Trixie Belden and the Mystery Off Glen Road by Julie Campbell

I am excited to share this walk down memory lane that I took thanks to the newmysterychallenge Children’s Classics Mystery Challenge that will be going on for the first half of this year at 5 Minutes for Books.  I randomly chose a Trixie Belden title off my shelf for this first challenge; I read many of the Trixie Belden titles as a teen, so I figured I was acquainted enough with the cast of characters to simply slip back into their world in upstate New York, and I was right.  Although twenty years or so have elapsed since I last cracked open one of these books, I picked right up as if I just left off yesterday.

The Mystery Off Glen Road is number five in the series, so it was apparently written by a real author, Julie Campbell, instead of the pseudonymous Kathryn Kenney, who was actually a team of writers from Western Publishing.  (All this according to the Trixie Belden Homepage.)  It would be interesting to read some of the later books to see if there are any differences in the writing style, etc.  I can’t imagine that the writing could be any less sophisticated, but I don’t know. 

As I mentioned in my introductory Children’s Classics Mystery Challenge post, although I read Nancy Drew, I always liked Trixie better.  This referesher course in all things Bob Whites has confirmed that sentiment–Trixie is a rough-and-tumble tomboy, but everyone loves her for it–even Jim Frayne, whom I realize now (‘though I can’t really remember thinking it way back then) that Trixie has a crush on.  I think the feelings are mutual, actually.  Isn’t it funny that I never really picked up on that as a teen?  I was naive.  😉

I think the funniest thing for me has been the dated words and expressions that the characters use.  “Gleeps!” is one of Trixie’s favorite exclamations.  I couldn’t help but think of Scooby-Doo each time I read one of these vintage slang terms–I could hear Velma or Daphne saying them in my head.  A large part of the plot of this particular mystery hinges on Brian Belden’s plan to buy an old jalopy for $50 from the owner of the general store.  Does anyone seriously refer to an old car as a jalopy any more?  The word is used so often in the story that I began to wish I were being paid $1 for each time I read it.  😉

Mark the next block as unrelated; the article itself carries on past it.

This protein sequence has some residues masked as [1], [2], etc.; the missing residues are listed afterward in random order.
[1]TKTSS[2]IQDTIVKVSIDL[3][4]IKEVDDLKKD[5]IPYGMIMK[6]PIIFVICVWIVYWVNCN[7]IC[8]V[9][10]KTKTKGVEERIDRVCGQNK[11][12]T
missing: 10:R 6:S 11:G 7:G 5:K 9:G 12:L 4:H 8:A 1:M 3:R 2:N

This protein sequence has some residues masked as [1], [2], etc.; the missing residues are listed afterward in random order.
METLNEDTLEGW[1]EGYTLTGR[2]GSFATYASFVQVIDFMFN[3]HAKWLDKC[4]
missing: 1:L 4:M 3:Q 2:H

The other thing I found amusing (and annoying) is the mode of exposition.  Carrie discusses this same issue in her Nancy Drew 1930 vs. Nancy Drew 1959 post, so it was obviously the style of such formula fiction.  Here’s a quick example of what I mean from The Mystery Off Glen Road.  Trixie reminds Honey that she and her brother Mart are “practically twins,” to which Honey replies, “That I do know.  In fact, you are twins for one whole month of the year, because your birthdays are exactly eleven months apart.”  Would two best friends actually ever have that conversation?  I think not.  It’s obvious to me that the author include that little exchange beause she knew she had readers “listening in” on the conversation.

Still, with all its shortcomings, I enjoyed the book.  I probably won’t revisit them again any time soon, but I like having the copies I have for posterity and for old time’s sake.  My copies actually belonged to my older cousin, and I enjoy seeing that fifty year old cousin’s signature on the flyleaves of these old hardbacks.  (Mine look nothing like the one pictured above, by the way.)